News | 30 September 2021
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Explore the Matairangi Nature Trail

Make the most of a nice day in the capital by visiting the new extension of the Matairangi Nature Trail with the tamariki!

A young girl with black curly hair and a purple outfit siting on a log, while another young girl with a blond bob and green jersey leans over the log looking at a tree trunk in the foreground.

We’ve recently completed the extension of the Matairangi Nature Trail on Mount Victoria. We may be biased, but we think it’s pretty awesome.

To confirm this, we asked some seasoned play experts to give the new trail a whirl.

Guided by a friendly pīwakawaka (fantail), Papili, Adrian, and Sethunya enjoyed a fun afternoon exploring, imagining, and playing, and they ultimately gave the trail the all-important seal of approval.

A row of logs neatly laid out upwards in inverted triangles, as a girls with black hair and purple clothes navigates her way stepping through them.

Stage Two of the Nature Trail ventures down under a canopy of leaves, where you’ll bump into some exciting native creatures. From the shy pekapeka (short-tailed bat) to the sparkly titiwai (glow worms), these sneaky creatures prefer to move about under the cover of night.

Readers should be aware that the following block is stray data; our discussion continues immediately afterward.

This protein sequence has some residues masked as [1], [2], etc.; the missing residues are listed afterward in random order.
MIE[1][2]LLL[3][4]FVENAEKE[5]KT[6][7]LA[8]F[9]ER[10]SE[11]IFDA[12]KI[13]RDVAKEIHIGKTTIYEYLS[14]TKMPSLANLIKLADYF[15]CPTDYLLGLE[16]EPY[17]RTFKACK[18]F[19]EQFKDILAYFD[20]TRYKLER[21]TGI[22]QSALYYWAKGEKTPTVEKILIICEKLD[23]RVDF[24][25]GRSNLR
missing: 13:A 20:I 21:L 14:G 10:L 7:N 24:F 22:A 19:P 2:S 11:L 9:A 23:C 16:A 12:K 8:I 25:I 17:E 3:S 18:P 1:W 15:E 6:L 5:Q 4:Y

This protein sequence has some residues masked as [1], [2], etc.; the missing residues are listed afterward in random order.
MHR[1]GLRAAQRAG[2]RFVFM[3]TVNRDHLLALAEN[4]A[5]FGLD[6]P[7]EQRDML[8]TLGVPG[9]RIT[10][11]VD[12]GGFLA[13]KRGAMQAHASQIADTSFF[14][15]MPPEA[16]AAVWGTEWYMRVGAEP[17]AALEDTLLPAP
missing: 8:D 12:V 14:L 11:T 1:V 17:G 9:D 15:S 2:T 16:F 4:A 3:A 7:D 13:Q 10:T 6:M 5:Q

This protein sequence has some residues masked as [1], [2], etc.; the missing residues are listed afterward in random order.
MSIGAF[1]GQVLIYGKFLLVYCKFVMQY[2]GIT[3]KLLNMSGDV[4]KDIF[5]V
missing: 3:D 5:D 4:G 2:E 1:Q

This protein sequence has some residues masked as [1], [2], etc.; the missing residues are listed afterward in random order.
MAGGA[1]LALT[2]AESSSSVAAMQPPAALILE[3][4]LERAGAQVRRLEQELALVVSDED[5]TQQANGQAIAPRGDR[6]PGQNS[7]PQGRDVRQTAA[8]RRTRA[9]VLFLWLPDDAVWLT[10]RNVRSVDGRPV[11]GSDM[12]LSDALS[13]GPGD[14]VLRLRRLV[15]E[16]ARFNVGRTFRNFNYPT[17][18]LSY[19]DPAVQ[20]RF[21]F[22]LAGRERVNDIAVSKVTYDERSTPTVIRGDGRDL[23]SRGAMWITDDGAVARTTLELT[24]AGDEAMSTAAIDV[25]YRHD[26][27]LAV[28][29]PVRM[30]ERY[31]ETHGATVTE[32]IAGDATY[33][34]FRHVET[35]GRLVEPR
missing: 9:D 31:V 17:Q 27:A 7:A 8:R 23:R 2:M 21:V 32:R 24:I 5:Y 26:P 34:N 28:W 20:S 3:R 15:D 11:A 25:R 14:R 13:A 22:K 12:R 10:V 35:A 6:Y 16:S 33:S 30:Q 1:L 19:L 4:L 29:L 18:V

Venture a little further and you’ll meet tītipounamu (the rifleman) and kōura (freshwater crayfish) hiding between the stones. These aren’t the only friends you’ll meet along the way, but you’ll need to keep your eyes peeled to spot them.

The backs of three small children running towards some short cut stepping logs in a shady pine forest with pin needles on the ground.

Along the trail there are several play stations, all created using natural materials to blend in with the environment.

You’ll encounter stepping logs, balancing beams, a wobbly bridge, and all sorts of other fun challenges.

A new green and brown octagon-shaped tree house located with a very tall gum tree towering over it, situated on metal polls and with a ladder on each side with two children climbing up the ladder on the right side.

Three reasons to support kids playing more:

  • Researchers say 'free play' and 'outdoor play' can significantly improve children's problem solving skills and connection with nature.
  • Regularly playing with their nearby friends helps kids to build community and a sense of belonging.
  • If more than half of a child’s playtime is physical, it improves their overall wellbeing and resilience.
A young boy with black hair in dark blue jacket and track pants, stepping onto the top of a steep slide that has large bright blue handles at the top and is perched on a hill covered in native grass.

Find out more about our playgrounds at out the latest Our Wellington - Tō Tātou Pōneke magazine to find this story and others which highlight some of Pōneke's special natural spaces.